A dilapidated 17th century manor is set to undergo a makeover after restoration plans were approved.
Leslie House, situated in secluded woodland east of Glenrothes in Fife, is one of Scotland’s most “at-risk” Grade-A listed buildings following multiple fires and years of vandalism.
Now, developers hope to transform the mansion back to its former glory after planning was given the go-ahead on Wednesday to turn the building into 28 luxury apartments.
A further eight houses will be built on the estate between two locations, the gatehouse and a low-level east garden, and will sit on a former extension to the original home that was demolished after a fire in 1763.
The mansion, which was once the seat of the Rothes family, has been left to the mercy of the elements and has been targeted by vandals since a blaze in 2009 gutted the inside of the structure.
The planned restoration – which hopes to breathe new life into the estate – will retain much of the building’s original features, surrounding gardens and pathways.
Working with award-winning architects David Baxter Partnership (DBP), the homes will be delivered by Leslie House Development Company which was established to take forward the development.
Christine Stewart, architect with DBP, said: “This is one of Scotland’s most important historic buildings. Since the fire of 2009, hopes of its restoration appeared to be dashed and its condition worsens each year that passes.
“These latest designs are the result of extensive consultation with key stakeholders, including council planners and Historic Environment Scotland.
“We’re delighted that the members of the planning committee have approved the plans, in effect saving this special building and its grounds for generations to come.”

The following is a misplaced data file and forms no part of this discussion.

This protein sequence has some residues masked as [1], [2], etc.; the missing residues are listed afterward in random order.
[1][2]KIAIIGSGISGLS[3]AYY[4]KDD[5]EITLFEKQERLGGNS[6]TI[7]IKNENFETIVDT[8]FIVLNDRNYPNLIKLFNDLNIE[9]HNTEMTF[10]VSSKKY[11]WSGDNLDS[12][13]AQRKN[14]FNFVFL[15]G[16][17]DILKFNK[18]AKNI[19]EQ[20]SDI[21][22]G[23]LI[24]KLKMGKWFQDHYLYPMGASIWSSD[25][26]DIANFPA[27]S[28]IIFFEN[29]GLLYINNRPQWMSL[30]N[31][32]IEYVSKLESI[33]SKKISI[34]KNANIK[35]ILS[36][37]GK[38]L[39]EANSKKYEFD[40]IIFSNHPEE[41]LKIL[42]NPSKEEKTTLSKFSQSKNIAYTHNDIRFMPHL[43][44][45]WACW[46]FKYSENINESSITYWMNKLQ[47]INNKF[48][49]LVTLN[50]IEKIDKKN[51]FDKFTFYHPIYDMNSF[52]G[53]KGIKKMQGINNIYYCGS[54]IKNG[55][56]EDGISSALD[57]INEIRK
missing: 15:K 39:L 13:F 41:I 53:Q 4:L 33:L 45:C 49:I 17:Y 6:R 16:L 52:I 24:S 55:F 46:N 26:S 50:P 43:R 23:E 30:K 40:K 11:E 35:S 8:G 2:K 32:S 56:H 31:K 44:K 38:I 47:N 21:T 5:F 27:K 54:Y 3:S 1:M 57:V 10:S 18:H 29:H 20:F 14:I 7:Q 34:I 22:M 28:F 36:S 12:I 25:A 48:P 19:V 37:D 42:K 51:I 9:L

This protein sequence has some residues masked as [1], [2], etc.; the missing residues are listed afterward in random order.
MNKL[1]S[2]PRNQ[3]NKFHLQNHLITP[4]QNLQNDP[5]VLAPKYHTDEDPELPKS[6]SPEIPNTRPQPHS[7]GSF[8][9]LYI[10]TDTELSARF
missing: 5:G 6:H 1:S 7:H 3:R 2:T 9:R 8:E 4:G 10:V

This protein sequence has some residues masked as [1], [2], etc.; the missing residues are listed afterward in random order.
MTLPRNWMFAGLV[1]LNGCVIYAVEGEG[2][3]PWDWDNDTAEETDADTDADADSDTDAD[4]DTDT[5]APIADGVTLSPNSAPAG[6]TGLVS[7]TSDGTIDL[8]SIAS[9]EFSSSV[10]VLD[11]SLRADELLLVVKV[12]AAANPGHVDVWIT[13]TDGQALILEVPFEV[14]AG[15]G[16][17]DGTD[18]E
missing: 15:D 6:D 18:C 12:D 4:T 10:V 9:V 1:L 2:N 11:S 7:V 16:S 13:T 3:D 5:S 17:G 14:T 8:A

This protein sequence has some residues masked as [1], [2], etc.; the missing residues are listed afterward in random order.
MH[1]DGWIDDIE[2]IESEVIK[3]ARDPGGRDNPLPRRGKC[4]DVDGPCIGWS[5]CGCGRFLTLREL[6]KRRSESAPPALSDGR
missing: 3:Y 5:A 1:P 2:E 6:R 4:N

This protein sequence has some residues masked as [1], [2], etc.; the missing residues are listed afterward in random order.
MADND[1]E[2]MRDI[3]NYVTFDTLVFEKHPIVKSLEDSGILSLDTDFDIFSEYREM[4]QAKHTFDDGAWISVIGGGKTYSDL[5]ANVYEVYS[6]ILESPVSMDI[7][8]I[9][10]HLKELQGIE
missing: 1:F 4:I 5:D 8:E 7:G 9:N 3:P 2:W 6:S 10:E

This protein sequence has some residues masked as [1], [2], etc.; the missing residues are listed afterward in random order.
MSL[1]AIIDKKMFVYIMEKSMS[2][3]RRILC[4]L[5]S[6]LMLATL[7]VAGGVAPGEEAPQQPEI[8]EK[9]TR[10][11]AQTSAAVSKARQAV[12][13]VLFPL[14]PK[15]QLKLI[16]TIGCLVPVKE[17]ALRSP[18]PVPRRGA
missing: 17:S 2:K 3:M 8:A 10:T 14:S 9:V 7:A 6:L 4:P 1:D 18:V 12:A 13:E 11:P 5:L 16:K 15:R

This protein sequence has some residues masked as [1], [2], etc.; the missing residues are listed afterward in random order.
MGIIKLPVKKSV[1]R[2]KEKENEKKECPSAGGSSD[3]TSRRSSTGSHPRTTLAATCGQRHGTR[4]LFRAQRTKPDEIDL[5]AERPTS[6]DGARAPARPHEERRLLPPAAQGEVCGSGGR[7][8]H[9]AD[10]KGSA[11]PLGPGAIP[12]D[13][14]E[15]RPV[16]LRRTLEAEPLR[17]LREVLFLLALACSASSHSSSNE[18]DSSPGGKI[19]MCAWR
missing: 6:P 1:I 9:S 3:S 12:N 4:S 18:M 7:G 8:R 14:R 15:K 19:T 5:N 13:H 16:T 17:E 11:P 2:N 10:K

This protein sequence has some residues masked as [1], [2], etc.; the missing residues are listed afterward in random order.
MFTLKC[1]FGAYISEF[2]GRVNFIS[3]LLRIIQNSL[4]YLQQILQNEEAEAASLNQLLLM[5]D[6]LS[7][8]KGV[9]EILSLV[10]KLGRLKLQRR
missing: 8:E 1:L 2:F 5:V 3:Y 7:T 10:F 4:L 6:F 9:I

A timeline for the site’s redevelopment will be confirmed in the coming weeks.
History behind Leslie House
- Nestled between the River Leven and Lothrie Burn, Leslie House was originally built as a courtyard palace in 1667-1672 by the Seventh Earl of Rothes.
- In 1904, the house was inherited by Noel Leslie, Countess of Rothes, and Norman Evelyn, Earl of Rothes. A British philanthropist, Noel went on to survive the Titanic disaster and became a well-known heroine for her role in helping to row a lifeboat to safety. The Countess would go on to treat wounded soldiers from WWI, converting a wing of Leslie House into a hospital.
- In the aftermath of the war, Leslie House was sold to Sir Robert Spencer Nairn and remained a private residence until 1952, when it was gifted to the Church of Scotland and became a care home.
- The house was then sold to Edinburgh-based Sundial Properties in 2005, which obtained planning permission to restore and convert the property in 2008. However, these plans went up in flames as the fire in 2009 destroyed much of the building, putting the project on hold.
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